Friday, April 1, 2011

Isla Isabel to Mazatlan

The Honcho departed Isla Isabel in the late afternoon heading in a northerly direction toward Mazatlan on starboard tack. Almost as soon as we cleared the island the wind piped up to about 20 knots so we put a reef in the main and had a nice sail for about 40 miles. Around midnight we were about 3 miles off the beach just north of Teacapan and tacked to port.  This put us on on a course of due west and we got a taste of punching into the short, steep waves common to this area... a fairly bumpy ride. By 0100 the wind had settled down a bit and shifted so we were able to tack once again an sail a course nearly directly toward Mazatlan. Just before the moon rose at about 0330, the wind died completely and we motored the last 35 miles to the city, coming to anchor in the lee of Isla Piedra with about ten feet of water under our keel. The distance traveled from Isabel was about 90 miles. This is a well protected anchorage and we secured the boat and slept for a few hours.

Later that day we went ashore in the dinghy and walked down the beach a mile or so, looking at dozens of deserted beachfront palapa restaurants. We finally found one that looked open and wandered in. I asked why all the palapas were deserted and the waiter said this beach used to be very busy until a few weeks ago, when the cruise ships stopped calling at Mazatlan. There has apparently been enough drug cartel related violence to cause them to suspend calling at this port until they get a better handle on security here. Mexicans say its America's fault, because if the demand for drugs in the US didn't exist, Mexico wouldn't have a drug war on its hands. Either way, the mahi mahi tacos were excellent, the service good and the Pacificos were frosty. Speaking of frosty, we've been in temperatures that ranged from the 70's to 90's day and night for the last three months. Here the highs are in the mid 70's and low last night was 51. We've had to bundle up in fleece at night for the first time since leaving Long Beach.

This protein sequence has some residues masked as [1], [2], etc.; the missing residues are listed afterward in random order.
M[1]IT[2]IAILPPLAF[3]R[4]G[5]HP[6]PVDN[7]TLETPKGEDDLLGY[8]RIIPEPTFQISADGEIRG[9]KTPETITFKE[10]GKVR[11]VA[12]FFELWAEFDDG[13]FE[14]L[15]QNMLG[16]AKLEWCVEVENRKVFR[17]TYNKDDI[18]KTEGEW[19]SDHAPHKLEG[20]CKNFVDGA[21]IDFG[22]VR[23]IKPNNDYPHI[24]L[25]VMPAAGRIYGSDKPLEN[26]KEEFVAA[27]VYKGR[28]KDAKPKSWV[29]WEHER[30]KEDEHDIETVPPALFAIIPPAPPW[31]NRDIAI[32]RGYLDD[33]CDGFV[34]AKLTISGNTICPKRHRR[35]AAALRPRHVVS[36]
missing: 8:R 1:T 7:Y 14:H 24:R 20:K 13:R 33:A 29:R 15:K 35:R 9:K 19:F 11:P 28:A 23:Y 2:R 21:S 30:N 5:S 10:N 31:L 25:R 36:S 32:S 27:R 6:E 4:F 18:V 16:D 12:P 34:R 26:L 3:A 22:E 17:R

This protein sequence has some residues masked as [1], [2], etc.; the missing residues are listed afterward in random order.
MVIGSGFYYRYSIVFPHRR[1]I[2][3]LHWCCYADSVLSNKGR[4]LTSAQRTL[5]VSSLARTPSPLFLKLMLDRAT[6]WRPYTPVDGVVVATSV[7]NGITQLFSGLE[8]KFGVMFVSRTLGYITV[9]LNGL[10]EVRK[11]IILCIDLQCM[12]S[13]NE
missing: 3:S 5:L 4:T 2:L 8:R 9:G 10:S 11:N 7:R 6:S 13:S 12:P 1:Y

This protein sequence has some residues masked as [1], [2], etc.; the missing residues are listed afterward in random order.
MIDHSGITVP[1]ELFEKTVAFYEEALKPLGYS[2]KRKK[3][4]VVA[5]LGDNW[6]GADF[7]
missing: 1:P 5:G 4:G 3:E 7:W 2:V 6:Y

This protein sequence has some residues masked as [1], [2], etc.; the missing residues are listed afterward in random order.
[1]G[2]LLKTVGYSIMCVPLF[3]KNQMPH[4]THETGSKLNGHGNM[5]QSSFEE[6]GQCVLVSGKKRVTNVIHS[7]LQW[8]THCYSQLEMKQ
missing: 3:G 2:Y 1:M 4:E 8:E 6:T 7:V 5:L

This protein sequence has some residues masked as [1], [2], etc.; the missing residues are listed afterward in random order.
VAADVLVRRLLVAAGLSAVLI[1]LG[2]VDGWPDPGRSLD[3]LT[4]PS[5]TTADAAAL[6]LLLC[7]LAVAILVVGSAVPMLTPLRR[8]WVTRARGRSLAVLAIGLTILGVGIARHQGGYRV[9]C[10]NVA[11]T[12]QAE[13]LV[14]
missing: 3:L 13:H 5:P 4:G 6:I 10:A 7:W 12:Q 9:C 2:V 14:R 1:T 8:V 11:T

The next day we went out to Isla de los Chivos and hiked to the top of the island. The views of the city and surrounding countryside were beautiful. Chivo is Spanish for kid, or young goat, and we got lots of pictures of the feral goats that live on this craggy little island.

After a couple of days in the peaceful tranquility of the anchorage, we got the anchor up and sailed around the west side of the city and took a berth in Marina Mazatlan, where we'll stay a couple weeks and explore the city and surrounding area.

The volcanic rocks around Isla Isabel. This one is called Isleo Mona Mayor

Looking east from the top of Isla de los Chivos toward Isla Cardones

A deeply laden purse seiner enters the harbor.

It looks like the goat is in the tree but he's not.

A 'chivo' surveys the rocky path below.
This little guy seemed happy to pose for the camera.
Itty bitty chivo hooves

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